Social Security is the prime source of retirement income for many individuals, but Americans’ knowledge of the basics of the benefits gets a failing grade, according to a consumer poll by MassMtual.

MassMutual used a quiz to test near- retiree knowledge of Social Security retirement benefits during the Covid-19 pandemic and found that 35% of near-retirees age 55 to 65 flunked and another 18% earned a grade of D. Only 3% answered all 12 true-or-false questions correctly.

Although 26% of individuals age 60 to 65 have no idea of the full retirement age, 94% knew that if they claimed benefits before full retirement age, their benefits will be reduced as a result.

Most individuals approaching retirement (83%) also are aware of the consequences of receiving Social Security benefits before reaching their full retirement age. Furthermore, 86% know that if they receive benefits before their full retirement age and continue to work, their benefits may be reduced based on how much they make.

Not surprisingly, topics such as death and divorce and the impact on Social Security were on the minds of many during the crisis. The Mass Mutual survey found that 22% did not know that it is not true that if a spouse passes away one can receive both their and their spouse's full benefits. Nearly one-third (30%) did not know that a divorced person might be able to collect Social Security benefits based on an ex-spouse's earnings history.

MassMutual also noted that because of the pandemic’s negative impact on the economy, some individuals have seen their earnings reduced or eliminated. This impacts Social Security benefits because benefits are based on the top 35 years of earnings, and individuals with 35 or fewer years could be negatively impacted for life.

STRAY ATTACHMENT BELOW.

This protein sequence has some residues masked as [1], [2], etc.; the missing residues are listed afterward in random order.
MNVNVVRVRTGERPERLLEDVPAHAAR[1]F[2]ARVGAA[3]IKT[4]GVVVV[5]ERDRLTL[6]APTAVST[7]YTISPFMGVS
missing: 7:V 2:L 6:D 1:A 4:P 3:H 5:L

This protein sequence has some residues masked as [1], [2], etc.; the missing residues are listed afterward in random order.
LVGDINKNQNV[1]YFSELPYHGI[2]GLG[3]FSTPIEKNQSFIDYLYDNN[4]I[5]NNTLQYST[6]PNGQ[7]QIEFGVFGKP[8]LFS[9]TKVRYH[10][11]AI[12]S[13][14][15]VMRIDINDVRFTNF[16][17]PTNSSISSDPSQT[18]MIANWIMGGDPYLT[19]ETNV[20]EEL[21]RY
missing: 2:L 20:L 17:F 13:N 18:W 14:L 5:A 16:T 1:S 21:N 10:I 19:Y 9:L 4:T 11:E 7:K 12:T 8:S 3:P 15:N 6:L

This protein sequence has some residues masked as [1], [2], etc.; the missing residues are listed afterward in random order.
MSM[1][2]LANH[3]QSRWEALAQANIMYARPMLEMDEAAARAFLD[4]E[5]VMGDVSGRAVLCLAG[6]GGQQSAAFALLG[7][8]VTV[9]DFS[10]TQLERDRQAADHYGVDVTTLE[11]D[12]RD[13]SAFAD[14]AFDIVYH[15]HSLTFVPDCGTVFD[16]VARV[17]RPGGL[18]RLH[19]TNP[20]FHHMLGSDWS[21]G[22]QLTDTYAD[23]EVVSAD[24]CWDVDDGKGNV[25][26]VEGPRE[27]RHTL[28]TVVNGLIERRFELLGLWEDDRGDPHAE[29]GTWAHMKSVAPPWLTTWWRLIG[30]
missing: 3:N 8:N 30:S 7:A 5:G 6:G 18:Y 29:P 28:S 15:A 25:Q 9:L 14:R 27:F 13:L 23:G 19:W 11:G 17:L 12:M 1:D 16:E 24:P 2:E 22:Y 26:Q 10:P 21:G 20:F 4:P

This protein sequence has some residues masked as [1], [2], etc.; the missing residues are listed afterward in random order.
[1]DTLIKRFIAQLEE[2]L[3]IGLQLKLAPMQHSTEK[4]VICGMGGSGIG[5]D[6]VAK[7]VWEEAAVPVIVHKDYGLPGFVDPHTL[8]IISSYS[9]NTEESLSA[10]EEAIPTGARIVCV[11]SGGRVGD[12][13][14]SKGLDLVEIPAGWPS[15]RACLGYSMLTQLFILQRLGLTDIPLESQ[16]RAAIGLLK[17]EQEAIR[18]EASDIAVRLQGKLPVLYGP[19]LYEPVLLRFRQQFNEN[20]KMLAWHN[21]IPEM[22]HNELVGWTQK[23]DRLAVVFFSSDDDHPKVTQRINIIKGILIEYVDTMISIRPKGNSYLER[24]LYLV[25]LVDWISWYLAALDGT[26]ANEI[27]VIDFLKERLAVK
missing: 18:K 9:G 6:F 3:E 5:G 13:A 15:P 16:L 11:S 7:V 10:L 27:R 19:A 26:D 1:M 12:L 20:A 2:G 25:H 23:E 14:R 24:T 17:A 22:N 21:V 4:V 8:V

“As with most things in life, knowledge is power, and choices should be made on purpose and not by accident,” David Freitag, a financial planning consultant with MassMutual and a Social Security specialist, said in a statement. “With Social Security, there are a lot of options to consider. Make the wrong choice, and you will be leaving money on the table for the rest of your life.”

The online quiz was commissioned by MassMutual and conducted by PSB Research in March. It included 1,500 Americans age 55 to 65 who have not filed for Social Security retirement benefits.

MassMutual first conducted a similar consumer poll in 2015, which revealed that 62% of those over 50 failed. In 2018, 47% failed the quiz and 33% failed it in 2020.

The quiz is as follows:

1. If I take benefits before my full retirement age, they will be reduced for early filing. (TRUE)

2. If I am receiving benefits before my full retirement age and continue to work, my benefits might be reduced based on how much I make. (TRUE)

3. Once I start collecting Social Security, my benefits will never change. (FALSE)

4. If I have a spouse, he or she can receive benefits from my record even if he or she has no individual earnings history. (TRUE)

5. If I have a spouse and he or she passes away, I will receive both my full benefit and my deceased spouse’s full benefit. (FALSE)

6. The money that comes out of my paycheck for Social Security goes into a specific account for me and remains there, earning interest, until I begin to receive Social Security benefits. (FALSE)

7. Under current Social Security law, full retirement age is 65 no matter when you were born. (FALSE)

8. As a divorced person, I might be able to collect Social Security benefits based on my ex-spouse’s earnings history. (TRUE)

9. Under current law, Social Security benefits could be reduced for everyone in 2035. (TRUE)

10. If I file for retirement benefits and have dependent children age 18 or younger, they also may qualify for Social Security benefits. (TRUE)

11. If I delay taking Social Security benefits past the age of 70, I will continue to get delayed retirement credit increases each year I wait. (FALSE)

12. I must be a U.S. citizen to collect Social Security retirement benefits. (FALSE)